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Part 2 of Eamonns piece on Midazolam looking particularly on how to administer the drug when a seizure occurs,.

Posted by Eamonn Brady on

Buccal Midazolam Directions (Quick-Guide)

For Epileptic Seizures (Part 2)


This is a continuation of last week’s article on Buccal Midazolam which is prescribed to treat some epileptics who have a history of longer seizures known as Status epilepticus. As discussed last week, for this indication the midazolam solution is administered against the sides of the gums and cheek so that the medicine is absorbed directly into the bloodstream. This is known as the buccal or oromucosal route.


When to administer?

The instructions I have below for when to administer the first and second dose is the general guidance; for specific patients their doctor may have slightly different guidelines of when to administer so if you or someone are prescribed buccal midazolam, it is important to communicate this to everyone likely to have to administer for you at some stage (eg) family, friends, workmates


1st Dose: Administer if a seizure lasts for five minutes (as the majority (75%) of seizures will expire within five minutes and buccal midazolam may cause severe drowsiness)


The dose for children over 10 years and adults is 10mg (1ml). For younger children, doses come in 2.5mg, 5mg and 7.5mg; administer the dose the doctor prescribes


2nd Dose: For adults (and some children), a second dose may be given 10 minutes later if no response is apparent and the patient is breathing normally. If the patients’ breathing becomes shallow, call an ambulance and do not administer a second dose. If a response is not seen after a further 5 minutes, call for assistance. Ambulance staff may repeat the dose if deemed appropriate.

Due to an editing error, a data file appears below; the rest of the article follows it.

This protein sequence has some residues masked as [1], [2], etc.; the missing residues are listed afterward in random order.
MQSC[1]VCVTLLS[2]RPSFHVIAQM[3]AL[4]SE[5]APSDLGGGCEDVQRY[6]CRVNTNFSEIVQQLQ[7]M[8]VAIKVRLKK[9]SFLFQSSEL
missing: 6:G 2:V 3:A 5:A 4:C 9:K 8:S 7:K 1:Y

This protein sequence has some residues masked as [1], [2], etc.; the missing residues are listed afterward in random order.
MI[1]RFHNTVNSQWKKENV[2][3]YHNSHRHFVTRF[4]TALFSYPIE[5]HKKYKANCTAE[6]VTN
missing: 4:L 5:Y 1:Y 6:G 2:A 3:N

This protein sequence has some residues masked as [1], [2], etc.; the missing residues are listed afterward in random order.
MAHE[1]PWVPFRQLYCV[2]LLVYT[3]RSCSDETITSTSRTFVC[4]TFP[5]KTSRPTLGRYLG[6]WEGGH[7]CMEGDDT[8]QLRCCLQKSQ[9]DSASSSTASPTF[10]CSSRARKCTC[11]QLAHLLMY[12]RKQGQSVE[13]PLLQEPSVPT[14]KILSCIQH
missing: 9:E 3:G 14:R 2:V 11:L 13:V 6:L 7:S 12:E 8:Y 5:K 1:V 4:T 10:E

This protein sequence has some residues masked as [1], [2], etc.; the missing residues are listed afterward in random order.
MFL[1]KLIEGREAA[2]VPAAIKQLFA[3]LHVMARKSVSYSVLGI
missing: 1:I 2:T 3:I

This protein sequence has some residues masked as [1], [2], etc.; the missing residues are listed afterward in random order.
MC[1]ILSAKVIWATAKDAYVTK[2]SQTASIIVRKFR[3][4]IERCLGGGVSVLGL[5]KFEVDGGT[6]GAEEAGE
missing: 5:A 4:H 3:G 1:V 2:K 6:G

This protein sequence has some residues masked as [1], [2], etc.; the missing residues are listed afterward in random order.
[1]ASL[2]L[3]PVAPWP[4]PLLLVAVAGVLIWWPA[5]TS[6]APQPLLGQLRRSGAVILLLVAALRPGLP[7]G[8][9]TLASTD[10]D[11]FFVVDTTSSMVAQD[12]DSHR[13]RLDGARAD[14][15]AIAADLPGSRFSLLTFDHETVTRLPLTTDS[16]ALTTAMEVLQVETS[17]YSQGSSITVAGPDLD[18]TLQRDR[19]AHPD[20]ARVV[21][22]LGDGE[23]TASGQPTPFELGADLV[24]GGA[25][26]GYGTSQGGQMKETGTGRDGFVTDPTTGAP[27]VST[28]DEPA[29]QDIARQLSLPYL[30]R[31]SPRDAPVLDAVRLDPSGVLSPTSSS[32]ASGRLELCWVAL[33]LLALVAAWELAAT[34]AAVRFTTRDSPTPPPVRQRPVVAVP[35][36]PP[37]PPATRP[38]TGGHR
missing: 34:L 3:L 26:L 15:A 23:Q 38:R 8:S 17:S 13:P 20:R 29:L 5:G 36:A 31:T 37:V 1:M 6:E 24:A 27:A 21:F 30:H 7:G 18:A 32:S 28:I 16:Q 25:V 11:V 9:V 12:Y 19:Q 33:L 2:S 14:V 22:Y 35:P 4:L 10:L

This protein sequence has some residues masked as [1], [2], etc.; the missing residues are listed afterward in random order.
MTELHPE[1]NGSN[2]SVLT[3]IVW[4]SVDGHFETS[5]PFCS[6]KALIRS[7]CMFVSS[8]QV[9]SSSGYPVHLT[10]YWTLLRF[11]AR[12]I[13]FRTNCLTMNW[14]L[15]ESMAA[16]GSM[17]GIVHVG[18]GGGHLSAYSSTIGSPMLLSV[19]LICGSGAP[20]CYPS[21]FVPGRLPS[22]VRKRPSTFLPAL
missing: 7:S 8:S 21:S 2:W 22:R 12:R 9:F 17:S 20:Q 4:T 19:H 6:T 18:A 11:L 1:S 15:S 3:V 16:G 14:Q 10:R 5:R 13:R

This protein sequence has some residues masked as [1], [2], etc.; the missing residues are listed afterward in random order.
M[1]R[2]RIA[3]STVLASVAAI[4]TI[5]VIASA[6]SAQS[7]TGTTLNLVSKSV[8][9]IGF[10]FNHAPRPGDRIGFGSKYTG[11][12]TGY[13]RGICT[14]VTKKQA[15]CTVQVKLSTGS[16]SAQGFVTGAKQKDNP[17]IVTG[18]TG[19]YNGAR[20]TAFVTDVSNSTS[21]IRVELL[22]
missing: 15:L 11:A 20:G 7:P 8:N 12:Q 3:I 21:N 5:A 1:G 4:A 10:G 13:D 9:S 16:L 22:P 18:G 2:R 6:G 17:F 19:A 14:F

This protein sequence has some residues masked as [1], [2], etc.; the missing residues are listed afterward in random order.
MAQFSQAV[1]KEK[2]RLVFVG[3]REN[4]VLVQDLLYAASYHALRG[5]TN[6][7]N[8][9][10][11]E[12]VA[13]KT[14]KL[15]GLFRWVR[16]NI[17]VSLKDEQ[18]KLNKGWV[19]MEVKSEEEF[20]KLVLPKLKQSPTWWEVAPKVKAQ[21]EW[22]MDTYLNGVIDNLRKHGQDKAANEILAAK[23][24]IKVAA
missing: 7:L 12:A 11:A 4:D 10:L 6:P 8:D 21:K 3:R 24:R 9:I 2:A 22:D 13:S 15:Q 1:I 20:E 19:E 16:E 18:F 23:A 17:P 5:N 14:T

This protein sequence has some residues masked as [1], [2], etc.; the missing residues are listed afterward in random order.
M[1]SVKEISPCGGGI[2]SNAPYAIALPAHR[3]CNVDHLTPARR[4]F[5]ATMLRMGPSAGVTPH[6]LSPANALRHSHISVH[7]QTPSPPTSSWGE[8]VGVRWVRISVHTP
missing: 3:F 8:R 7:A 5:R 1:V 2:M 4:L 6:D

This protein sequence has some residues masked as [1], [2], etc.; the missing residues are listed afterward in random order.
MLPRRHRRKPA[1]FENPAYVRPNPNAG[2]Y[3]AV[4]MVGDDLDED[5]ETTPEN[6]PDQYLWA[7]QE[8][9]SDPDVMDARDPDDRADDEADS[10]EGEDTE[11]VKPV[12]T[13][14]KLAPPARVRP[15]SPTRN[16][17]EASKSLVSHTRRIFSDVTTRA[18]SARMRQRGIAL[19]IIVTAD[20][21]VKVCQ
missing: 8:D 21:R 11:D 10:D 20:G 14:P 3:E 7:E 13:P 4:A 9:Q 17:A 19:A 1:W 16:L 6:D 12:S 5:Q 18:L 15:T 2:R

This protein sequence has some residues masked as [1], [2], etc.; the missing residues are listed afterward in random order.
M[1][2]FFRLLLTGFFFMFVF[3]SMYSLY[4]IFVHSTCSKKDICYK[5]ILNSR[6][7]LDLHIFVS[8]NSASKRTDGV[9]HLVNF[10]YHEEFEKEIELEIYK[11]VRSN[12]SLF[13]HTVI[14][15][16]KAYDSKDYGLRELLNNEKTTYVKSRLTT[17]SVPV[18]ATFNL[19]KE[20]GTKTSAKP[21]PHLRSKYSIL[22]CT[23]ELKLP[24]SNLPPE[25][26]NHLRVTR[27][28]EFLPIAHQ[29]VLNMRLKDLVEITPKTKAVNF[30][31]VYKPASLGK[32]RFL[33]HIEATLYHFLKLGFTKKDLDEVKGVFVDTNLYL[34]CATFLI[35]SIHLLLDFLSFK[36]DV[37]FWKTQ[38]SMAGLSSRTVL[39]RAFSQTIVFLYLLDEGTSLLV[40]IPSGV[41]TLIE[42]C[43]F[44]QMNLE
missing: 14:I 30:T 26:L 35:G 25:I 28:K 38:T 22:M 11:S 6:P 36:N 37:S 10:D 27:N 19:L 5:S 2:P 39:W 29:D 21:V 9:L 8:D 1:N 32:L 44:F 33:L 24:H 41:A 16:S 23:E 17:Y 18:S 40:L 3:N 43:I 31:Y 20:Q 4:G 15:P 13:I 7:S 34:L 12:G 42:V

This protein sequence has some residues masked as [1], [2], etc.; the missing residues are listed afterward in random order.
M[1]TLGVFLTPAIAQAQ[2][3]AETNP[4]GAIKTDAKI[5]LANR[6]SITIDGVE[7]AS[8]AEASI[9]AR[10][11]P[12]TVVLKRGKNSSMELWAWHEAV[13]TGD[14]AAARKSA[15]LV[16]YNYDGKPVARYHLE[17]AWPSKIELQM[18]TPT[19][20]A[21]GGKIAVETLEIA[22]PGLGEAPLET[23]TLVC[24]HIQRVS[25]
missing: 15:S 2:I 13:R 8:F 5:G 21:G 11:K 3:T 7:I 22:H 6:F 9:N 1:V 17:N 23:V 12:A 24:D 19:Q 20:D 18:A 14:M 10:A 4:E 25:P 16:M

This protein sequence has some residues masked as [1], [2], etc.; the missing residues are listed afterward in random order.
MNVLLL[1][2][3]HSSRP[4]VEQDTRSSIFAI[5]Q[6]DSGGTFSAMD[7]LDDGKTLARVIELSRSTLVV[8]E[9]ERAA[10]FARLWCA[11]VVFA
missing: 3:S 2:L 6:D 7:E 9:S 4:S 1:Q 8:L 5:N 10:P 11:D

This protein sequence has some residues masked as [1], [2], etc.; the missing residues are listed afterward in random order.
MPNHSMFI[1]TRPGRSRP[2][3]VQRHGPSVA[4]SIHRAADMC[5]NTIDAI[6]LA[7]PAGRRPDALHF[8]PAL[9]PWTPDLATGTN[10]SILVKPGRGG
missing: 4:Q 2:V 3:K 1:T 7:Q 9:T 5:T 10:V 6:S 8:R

What to do if a seizure starts again: Generally a 3rd dose is not advised without medical supervision. An ambulance should be called if seizures continue. The maximum recommended dose in 24 hours is 20mg for adults (or less for children). Please follow the advice given by the initiating specialist.


What are the side effects of buccal midazolam?

  • Drowsiness and sedation – recovery is usually fast.
  • Amnesia or short-term memory loss – the person may not remember having had a seizure.
  • Breathing difficulties – the person is unlikely to have breathing difficulties if midazolam is given at the correct dosage. If breathing difficulties do develop, seek medical assistance.
  • Restlessness, agitation and disorientation – these can occur but are usually rare.



Keep midazolam at room temperature (not in a fridge). Store away from bright light or direct sunlight and away from heat. Always double check expiry date (written on side of pack) and get a replacement prescribed by your GP if nearing expiry.


Free Demonstration

If you would like pharmacist Eamonn Brady to give you a demonstration how to administer buccal midazolam, email Whelehans at to request. There is no charge for this demo. If you need a demo for a few people, Eamonn can call out to your place of work/ residence to give a demo at no charge.


Disclaimer: This is a general guide; individual patients will have more specific guidance depending on their type of epilepsy and seizure history. Always follow the prescribing doctor’s advice. If a person is prescribed Buccal Midazolam, it is good practice to have written administration instructions or protocol specific for that patient (eg) When to administer? Can a 2nd dose be administered? After how long?


For health advice and information call in to Whelehans Pharmacies, log on to or dial 04493 34591 (Pearse St) or 04493 10266 (Clonmore).

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